Some writers just leave me gasping for breath. I can’t put the book down and feel as if life is intruding on an intimate space that the writer, the characters and I inhabit. I was thinking of this as I finished up Wonderstruck by Brian Selznick (whose The Invention of Hugo Cabret remains a solid favorite of mine), shifting towards the end of a twining narrative of words and illustrations that had me hooked from the very start. Selznick is one of those writers who is also an illustration, and who has come to understand the way to merge those two ideas together, so that the pictures are not just complementary tokens to the story. The illustrations are the story itself.
Or in this case, one of the stories. Here, in Wonderstruck, Selznick skillfully uses his line drawings to tell the tale of a deaf girl, and the pictures are like a silent movie unfolding on the pages. We don’t hear the sounds. We don’t hear any dialogue. We only see the world in a veil of silence, and through the eyes of the character. The effect is pure genius.
And then there is the other part of the story, as a young boy named Ben tries to find his father after his mother has died in a tragic car accident, and he too becomes deaf (by a lightning strike). Using a museum as a setting for the middle of the novel, the two narratives of these characters in Wonderstruck slowly come together in a wonderful way, which I won’t give away here, except to say that the panoramic model of New York City is a delight to see, as are all of the hidden reasons for its importance.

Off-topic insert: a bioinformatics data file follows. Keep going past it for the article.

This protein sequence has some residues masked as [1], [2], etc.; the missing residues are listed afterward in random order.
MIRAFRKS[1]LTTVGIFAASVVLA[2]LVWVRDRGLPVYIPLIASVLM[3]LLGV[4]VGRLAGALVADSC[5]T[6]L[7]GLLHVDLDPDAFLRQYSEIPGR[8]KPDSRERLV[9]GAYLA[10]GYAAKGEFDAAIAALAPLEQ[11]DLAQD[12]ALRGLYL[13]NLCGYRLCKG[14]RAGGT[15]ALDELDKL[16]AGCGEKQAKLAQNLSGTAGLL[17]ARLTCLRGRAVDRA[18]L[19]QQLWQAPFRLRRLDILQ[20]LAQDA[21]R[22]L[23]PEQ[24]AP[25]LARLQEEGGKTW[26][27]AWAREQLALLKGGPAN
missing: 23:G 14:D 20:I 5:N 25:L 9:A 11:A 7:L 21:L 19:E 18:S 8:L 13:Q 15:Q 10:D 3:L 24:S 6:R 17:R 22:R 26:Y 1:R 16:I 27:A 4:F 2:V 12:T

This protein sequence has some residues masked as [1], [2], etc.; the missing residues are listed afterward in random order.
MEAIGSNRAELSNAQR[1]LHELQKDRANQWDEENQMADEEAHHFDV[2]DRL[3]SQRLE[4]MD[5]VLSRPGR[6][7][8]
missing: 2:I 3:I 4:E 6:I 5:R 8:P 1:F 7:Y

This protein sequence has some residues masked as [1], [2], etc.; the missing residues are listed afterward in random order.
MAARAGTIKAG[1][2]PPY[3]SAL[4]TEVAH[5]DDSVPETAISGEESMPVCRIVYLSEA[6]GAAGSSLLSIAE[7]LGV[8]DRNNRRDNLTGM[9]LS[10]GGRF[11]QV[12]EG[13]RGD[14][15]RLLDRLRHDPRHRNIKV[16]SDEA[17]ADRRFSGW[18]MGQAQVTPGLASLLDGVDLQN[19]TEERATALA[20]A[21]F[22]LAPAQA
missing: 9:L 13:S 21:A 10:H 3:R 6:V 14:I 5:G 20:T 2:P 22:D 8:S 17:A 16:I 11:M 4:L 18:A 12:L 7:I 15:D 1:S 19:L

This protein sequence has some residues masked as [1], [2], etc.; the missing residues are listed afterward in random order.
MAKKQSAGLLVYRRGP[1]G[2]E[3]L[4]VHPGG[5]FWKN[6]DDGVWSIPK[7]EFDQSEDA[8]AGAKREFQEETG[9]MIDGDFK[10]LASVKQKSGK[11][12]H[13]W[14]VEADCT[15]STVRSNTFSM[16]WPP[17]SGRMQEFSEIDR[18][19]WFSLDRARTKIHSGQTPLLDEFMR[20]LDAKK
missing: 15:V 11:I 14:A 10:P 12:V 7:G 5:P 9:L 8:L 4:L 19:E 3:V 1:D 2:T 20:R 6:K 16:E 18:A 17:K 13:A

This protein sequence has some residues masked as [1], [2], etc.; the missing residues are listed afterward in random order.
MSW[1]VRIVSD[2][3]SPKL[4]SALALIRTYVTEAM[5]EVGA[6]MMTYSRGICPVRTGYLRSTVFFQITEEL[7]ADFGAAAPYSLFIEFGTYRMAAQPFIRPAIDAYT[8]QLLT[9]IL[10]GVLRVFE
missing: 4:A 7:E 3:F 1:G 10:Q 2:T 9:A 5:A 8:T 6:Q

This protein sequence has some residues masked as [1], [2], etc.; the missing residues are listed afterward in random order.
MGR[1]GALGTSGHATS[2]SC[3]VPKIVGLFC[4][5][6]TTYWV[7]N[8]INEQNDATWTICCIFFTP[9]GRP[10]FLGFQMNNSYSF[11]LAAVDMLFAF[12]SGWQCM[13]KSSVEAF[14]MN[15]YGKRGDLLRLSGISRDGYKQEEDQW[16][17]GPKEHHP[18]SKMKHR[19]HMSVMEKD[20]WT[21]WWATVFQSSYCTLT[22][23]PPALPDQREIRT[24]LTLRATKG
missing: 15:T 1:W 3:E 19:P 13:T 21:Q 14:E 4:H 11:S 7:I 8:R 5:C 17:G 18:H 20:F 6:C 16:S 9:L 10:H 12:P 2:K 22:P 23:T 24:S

I’d like to share this quote from the book:
“Ben remembering reading about curators in Wonderstruck, and thought about what it meant to curate your own life, as his dad had done here. What would it be like to pick and choose the objects and stories that would go into your own cabinet? How would Ben curate his own life? And then, thinking about his museum box, and his house, and his books, and the secret room, he realized that he had already begun doing it. Maybe, thought Ben, we are all cabinets of wonder.” (574)
Is there a better phrase than that? Maybe we are all cabinets of wonder? I love that idea.
Don’t be put off by the size of this book (630 pages) nor the price, and be sure to read through Selznick’s notes at the end of how he came to write this story and how he researched the elements. Just like the video that he made for Hugo Cabret in which he talks about how he made that book (which I show every year to my young writers), Selznick here pries open the veil of the writing and drawing process for the reader to see and understand.
Peace (in the wonder),